Sampler of Jazz Age Dance Holds

"There was dancing now on the canvas in the garden; old men pushing young girls backward in eternal graceless circles, superior couples holding each other tortuously, fashionably, and keeping in the corners..."
The Great Gatsby

In the '20s and '30s, while dance teachers were fond of defining "correct" and "incorrect" dance postures, the dancers themselves felt free to assume any position that felt right to them. Postures were as individual as the dancers, and could easily change to match the individual dynamics between the two partners, or even change several times during a single dance - and "superior" dancers liked to mark their superiority with their own signature, somewhat odd, postures.

The following is a sampler of movie stills, posed photos and illustrations showing some of the possible positions you could try when dancing a Fox Trot, Waltz or Tango. (Click on images for a larger view). I was prompted to put this page together after my partner in a Foxtrot moved her left hand up my forearm a few inches and informed me that her Charleston teacher had corrected her when she had it lower. This bugged me. There is a tendency when re-creating historical dance forms to over-extrapolate from a few sources and turn what, at the time, was just an option into a strict rule. I suspect that is what had happened in my partner's case.

To clearly illustrate that actual Jazz Age ballroom dancing offered many options and few rules, I present this collection of people in the act of dancing (with the exception of two dance book illustrations), and showing that almost any possible combination was being practiced. The holds were as individual and free-form as the dancing.

The hand-hold can be high or low, with fingers intertwined, overlapping or the man holding the woman's hand with his fingertips. His hand at her back can be up between her shoulder blades or down near her waist or anywhere in between. Her left hand can be at his forearm, or shoulder, or wrapped around behind his neck or holding her long evening gown out of the way. Heads can be apart, or cheek to cheek, or her head can rest on a taller man's chest.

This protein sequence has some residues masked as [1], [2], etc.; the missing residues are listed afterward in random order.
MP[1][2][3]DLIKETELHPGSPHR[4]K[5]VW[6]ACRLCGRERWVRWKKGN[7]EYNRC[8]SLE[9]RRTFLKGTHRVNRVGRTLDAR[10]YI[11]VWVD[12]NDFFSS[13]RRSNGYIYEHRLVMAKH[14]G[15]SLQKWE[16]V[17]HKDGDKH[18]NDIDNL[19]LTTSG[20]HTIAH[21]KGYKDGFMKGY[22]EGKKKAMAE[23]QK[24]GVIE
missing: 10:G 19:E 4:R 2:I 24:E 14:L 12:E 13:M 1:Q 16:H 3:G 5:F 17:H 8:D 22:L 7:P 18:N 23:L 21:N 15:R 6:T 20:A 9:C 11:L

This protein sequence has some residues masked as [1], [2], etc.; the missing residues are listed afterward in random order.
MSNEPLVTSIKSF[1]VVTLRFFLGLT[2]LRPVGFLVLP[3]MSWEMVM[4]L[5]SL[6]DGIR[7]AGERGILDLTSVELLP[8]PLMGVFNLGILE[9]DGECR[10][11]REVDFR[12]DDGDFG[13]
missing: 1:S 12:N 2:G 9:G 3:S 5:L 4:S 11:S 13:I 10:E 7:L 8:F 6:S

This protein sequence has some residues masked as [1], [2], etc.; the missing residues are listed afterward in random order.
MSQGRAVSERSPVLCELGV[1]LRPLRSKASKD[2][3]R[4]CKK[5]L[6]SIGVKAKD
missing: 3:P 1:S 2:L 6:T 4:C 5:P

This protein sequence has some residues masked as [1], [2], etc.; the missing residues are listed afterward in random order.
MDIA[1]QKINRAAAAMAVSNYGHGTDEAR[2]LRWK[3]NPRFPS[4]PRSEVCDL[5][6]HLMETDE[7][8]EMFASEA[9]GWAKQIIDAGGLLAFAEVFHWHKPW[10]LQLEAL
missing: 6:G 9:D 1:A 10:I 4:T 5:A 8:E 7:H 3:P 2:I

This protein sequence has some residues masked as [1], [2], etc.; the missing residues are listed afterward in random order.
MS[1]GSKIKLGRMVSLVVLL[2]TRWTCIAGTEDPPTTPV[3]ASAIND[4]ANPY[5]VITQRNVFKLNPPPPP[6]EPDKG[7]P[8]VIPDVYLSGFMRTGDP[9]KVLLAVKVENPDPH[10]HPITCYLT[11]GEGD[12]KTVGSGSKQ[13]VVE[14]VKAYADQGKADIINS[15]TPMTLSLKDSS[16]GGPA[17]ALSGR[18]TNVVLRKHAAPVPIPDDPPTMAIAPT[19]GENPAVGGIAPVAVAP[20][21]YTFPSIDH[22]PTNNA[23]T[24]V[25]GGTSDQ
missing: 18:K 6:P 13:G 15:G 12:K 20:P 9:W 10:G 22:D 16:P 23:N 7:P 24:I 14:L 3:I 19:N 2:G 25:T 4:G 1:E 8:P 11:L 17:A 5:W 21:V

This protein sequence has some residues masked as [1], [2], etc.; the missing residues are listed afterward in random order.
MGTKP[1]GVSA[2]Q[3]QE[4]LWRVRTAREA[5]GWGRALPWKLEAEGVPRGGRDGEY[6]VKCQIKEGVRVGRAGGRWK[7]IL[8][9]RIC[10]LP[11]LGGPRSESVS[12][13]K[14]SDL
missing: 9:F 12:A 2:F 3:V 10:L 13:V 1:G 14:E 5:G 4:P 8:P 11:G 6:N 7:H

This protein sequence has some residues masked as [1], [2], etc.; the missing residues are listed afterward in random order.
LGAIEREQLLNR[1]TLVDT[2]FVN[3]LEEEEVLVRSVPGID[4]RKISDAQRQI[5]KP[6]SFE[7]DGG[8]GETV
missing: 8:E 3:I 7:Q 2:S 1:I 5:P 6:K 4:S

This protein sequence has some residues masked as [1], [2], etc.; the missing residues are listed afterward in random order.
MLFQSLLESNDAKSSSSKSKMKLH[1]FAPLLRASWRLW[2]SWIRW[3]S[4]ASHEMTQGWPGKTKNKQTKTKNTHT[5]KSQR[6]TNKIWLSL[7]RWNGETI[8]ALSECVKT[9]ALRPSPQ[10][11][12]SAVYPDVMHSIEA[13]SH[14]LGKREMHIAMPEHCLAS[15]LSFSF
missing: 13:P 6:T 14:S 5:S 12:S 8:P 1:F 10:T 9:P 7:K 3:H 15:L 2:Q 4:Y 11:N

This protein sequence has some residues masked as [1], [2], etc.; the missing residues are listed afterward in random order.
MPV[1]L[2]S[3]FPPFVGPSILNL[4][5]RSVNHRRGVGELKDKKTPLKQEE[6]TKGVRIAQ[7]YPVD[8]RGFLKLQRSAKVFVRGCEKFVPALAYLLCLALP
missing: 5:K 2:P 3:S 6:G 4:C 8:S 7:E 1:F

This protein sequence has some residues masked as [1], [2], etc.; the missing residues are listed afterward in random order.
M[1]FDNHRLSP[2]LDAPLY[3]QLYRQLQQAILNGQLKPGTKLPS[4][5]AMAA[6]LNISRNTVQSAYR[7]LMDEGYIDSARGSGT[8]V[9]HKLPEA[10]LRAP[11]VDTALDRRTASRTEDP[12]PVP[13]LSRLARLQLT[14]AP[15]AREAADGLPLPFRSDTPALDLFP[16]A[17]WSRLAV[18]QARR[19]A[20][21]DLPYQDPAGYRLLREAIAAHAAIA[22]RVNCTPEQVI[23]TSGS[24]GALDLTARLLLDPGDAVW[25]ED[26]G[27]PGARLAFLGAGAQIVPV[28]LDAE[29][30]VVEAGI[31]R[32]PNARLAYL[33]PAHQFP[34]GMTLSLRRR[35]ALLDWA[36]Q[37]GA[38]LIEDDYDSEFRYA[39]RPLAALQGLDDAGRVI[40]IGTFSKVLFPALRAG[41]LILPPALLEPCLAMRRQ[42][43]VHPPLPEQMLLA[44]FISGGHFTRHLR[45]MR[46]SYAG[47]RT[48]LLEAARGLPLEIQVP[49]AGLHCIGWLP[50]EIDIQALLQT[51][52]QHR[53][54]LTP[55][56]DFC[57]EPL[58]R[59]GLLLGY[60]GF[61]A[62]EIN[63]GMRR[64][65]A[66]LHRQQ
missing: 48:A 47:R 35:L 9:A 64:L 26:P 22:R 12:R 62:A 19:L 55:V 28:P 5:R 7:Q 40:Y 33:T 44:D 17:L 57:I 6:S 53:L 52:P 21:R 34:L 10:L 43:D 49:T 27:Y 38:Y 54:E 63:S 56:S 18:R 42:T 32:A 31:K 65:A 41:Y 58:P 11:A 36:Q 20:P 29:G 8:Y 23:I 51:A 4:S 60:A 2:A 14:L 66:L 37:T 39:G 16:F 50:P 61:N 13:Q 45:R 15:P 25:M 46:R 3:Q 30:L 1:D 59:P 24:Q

So when you are dancing, remember that about the only constant is the close embrace. Other than that, do what feels right for you and your partner and worry not about "the rules". Your own preferences, and what is comfortable given your relative heights, physical constraints -- or just what feels appropriate given your relationship with that particular partner, is really all that matters. If it is important to you to dance "just so", adhering to precise points of style and form, you are as free to do so as your fellow dancers are to not do so.

As you can see, there's quite a variety, but this is in no way a comprehensive review of all your options.

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Her arm around his shoulders with a low hand hold
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One of the most popular holds and pretty similar to what is usually practiced today
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The same hold from the rear. Note his encircling arm.
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Her head on his chest
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He looks like he is holding one or two of her fingers
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High hand hold and his hand high, between her shoulder blades

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Cheek to cheek with a low hand hold
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Cheek to cheek with one of the stranger hand holds I've seen
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She is holding her long '30s evening gown out of the way with her left hand
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Dancing to a lively Jazz beat. The dancers have just finished a fit of Charleston
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Crazy kids in mid spin, dancing to the Varsity Drag. I've seen the hunched over style referred to as "Collegiate"
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Snuggling on a crowded floor during an up tempo number
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A high-handed hold. Her left hand is keeping her evening gown out of the way.
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Two girls dancing in an open promenade hold (no hand hold) and cheek-to-cheek
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More of a musical hug than a dance posture
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Fred Astaire and his sister Adele in a low hold. This low hold is very effective if you wish to pull your partner closer and accentuate your connection. Great for steamy Tango and naughty Foxtrot.
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Clark Gable is using a low hold (holding her hand at his waist) to pull Carol Lombard in extra-close.

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A cheek-to-cheek Tango with George Raft
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